Monday, October 05, 2015

THE LADY'S TRIAL

THE LADY'S TRIAL
Edward's Boys at the Sam Wanamaker Playhouse
27.09.2015


Ford's final dramatic work was performed in 1638 at the Cockpit Theatre.
For years, scholars have struggled to imagine what that performance might have been like. Their imaginations will be hugely helped by this revival, by the boys of Shakespeare's old school in Stratford, in the candle-lit space of the Sam Wanamaker, a theatre very similar to the Cockpit off Drury Lane.
Perry Mills gets remarkably mature performances from his young actors. Finlay Hatch is a confident Auria, the Genoese nobleman whose departure to fight the Turkish foe sets the complex plots in motion. His friend, the faithful Aurelio, is James Williams. Little Adurni [Pascal Vogiaridis], tempted to seduce Auria's abandoned Spinella, is perhaps the most clearly spoken; Dominic Howden makes a pleasingly fey Futelli, while Dan Power and George Ellingham wring every ounce out of the comedy Spaniard and Dutchman, suitors to the lisping Amoretta [Ben Clarke].
It's the “girls” who have the toughest job, of course. And provide the most fascinating insight into how Elizabethan, Jacobean – and here Caroline – playwrights may have seen their female characters come to life. An amazingly talented cohort here: Joe Pocknell's poised Spinella, Charlie Waters as her kid sister Castanna, and an incredibly accomplished Levidolce from Jack Hawkins.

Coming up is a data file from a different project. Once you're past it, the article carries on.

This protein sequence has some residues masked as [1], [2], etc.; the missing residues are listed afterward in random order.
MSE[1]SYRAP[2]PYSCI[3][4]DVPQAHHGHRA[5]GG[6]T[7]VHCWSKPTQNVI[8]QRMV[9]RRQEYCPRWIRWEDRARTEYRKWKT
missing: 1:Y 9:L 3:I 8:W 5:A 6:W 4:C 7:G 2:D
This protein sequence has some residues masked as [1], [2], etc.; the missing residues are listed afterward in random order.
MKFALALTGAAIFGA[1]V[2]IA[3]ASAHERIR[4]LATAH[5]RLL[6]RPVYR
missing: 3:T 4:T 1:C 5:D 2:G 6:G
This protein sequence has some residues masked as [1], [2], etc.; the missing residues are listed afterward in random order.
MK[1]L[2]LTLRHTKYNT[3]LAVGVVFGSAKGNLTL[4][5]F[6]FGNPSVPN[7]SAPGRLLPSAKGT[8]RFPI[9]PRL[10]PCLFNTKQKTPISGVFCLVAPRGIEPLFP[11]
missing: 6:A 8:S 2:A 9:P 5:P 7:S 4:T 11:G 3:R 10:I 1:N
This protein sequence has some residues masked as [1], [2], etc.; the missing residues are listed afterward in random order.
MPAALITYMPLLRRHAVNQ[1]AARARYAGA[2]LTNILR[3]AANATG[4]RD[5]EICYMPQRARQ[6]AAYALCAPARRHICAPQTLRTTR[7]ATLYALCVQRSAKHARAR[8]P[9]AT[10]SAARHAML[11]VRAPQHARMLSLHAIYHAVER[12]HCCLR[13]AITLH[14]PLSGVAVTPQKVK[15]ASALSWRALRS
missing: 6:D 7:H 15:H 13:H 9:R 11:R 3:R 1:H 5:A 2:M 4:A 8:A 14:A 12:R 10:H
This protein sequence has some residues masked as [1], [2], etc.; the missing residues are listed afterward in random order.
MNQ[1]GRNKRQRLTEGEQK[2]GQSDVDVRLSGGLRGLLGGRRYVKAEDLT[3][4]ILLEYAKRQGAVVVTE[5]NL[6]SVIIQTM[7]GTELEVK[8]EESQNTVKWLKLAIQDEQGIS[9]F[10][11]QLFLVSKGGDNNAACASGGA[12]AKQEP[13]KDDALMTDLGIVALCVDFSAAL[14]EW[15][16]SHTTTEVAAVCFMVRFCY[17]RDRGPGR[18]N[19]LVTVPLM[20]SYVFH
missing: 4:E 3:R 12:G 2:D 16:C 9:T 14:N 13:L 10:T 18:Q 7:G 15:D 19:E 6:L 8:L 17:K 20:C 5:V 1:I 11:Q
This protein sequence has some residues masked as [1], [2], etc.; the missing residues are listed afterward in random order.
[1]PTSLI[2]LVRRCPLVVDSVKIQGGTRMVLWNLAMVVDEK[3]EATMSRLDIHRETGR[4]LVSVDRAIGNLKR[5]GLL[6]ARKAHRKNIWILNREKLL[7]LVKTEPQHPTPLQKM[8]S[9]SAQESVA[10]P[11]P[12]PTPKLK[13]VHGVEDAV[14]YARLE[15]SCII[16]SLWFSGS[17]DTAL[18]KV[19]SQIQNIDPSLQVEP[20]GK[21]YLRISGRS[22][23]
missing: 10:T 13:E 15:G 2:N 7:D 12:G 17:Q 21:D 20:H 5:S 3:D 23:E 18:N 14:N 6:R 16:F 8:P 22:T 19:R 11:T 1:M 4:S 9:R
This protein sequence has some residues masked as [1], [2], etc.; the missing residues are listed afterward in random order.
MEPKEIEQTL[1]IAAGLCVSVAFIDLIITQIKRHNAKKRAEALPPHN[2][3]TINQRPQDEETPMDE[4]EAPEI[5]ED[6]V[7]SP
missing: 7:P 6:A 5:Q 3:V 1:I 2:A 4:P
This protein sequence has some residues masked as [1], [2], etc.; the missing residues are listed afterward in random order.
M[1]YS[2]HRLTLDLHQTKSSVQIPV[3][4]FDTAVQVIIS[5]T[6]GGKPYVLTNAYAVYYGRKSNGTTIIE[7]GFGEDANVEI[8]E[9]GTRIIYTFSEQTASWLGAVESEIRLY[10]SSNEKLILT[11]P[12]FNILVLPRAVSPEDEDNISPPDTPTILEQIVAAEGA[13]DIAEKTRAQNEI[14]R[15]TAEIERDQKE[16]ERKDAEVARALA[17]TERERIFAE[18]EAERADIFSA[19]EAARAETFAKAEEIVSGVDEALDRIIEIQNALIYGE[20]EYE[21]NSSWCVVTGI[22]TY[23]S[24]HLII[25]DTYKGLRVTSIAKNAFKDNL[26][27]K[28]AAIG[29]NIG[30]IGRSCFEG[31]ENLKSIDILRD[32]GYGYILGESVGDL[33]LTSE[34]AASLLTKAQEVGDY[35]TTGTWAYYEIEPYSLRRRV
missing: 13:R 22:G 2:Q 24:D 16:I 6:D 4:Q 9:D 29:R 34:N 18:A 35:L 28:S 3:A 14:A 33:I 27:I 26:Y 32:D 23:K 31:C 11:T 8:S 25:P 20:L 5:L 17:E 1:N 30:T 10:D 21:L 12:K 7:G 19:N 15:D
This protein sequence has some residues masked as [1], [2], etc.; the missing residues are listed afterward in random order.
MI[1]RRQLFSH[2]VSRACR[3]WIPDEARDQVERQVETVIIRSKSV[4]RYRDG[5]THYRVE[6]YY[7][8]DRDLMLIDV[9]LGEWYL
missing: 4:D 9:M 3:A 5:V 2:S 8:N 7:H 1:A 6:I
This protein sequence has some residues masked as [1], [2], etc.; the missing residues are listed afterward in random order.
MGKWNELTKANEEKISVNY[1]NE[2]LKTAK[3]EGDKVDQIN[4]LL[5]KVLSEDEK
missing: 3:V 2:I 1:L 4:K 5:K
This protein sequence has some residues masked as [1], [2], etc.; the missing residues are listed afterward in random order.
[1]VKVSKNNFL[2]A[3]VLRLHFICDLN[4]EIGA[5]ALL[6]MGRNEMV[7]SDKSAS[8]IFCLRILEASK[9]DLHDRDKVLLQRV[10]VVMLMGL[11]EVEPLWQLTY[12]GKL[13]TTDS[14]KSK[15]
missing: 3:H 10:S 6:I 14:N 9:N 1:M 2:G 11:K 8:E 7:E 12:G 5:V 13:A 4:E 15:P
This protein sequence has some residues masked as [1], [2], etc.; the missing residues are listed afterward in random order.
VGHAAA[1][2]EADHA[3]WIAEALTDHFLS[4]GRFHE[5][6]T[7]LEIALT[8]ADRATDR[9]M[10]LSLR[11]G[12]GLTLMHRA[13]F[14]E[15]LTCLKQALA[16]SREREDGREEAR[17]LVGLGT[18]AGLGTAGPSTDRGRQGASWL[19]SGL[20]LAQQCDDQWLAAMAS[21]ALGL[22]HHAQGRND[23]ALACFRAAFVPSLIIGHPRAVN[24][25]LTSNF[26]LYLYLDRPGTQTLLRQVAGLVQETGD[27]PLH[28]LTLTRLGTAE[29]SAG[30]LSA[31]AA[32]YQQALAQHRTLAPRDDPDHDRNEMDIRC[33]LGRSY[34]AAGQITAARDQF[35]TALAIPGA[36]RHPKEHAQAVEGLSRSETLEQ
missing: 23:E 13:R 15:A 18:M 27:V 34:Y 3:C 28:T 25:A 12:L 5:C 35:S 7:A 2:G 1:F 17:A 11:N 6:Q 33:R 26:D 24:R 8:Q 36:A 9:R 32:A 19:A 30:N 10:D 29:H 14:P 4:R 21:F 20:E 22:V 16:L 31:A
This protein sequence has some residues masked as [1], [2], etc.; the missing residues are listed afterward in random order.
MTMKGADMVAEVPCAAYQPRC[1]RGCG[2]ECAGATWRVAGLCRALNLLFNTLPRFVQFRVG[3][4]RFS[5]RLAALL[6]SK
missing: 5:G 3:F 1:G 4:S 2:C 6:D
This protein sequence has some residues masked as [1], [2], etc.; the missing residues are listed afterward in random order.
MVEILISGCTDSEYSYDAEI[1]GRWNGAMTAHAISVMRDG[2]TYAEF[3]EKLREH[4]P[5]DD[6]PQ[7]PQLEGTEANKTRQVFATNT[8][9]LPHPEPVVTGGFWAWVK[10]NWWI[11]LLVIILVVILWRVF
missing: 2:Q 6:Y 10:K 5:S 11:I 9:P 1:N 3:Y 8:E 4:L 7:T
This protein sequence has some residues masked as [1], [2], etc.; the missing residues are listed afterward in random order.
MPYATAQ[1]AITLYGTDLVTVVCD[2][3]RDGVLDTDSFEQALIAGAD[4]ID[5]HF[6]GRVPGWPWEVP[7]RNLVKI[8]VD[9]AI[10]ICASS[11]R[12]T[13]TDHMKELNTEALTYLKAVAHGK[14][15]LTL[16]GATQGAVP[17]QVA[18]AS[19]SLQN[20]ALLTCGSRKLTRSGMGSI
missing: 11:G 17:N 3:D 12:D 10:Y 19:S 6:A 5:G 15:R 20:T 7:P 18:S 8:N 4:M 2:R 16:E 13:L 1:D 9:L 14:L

The production, though necessarily simple and uncluttered, does have some inspired moments – the picture-frame prison, the glee, and the heart-stopping fermata before the weddings and the epilogue.
Epilogue and prologue both mix 21st century and period costume [not to mention school uniform], and the present day, in the shape of students seated on the stage, is intriguingly woven into the action.

A rare chance to see this Ford – rarer still to see it in something approaching the form it would have taken when acted by “both their Majesties' servants at the private house in Drury Lane” ...

1 comment:

Anonymous said...

Forget not Pierro kind sir. A small part, perhaps, but whatever your judgement, should not be forgotten as it were.

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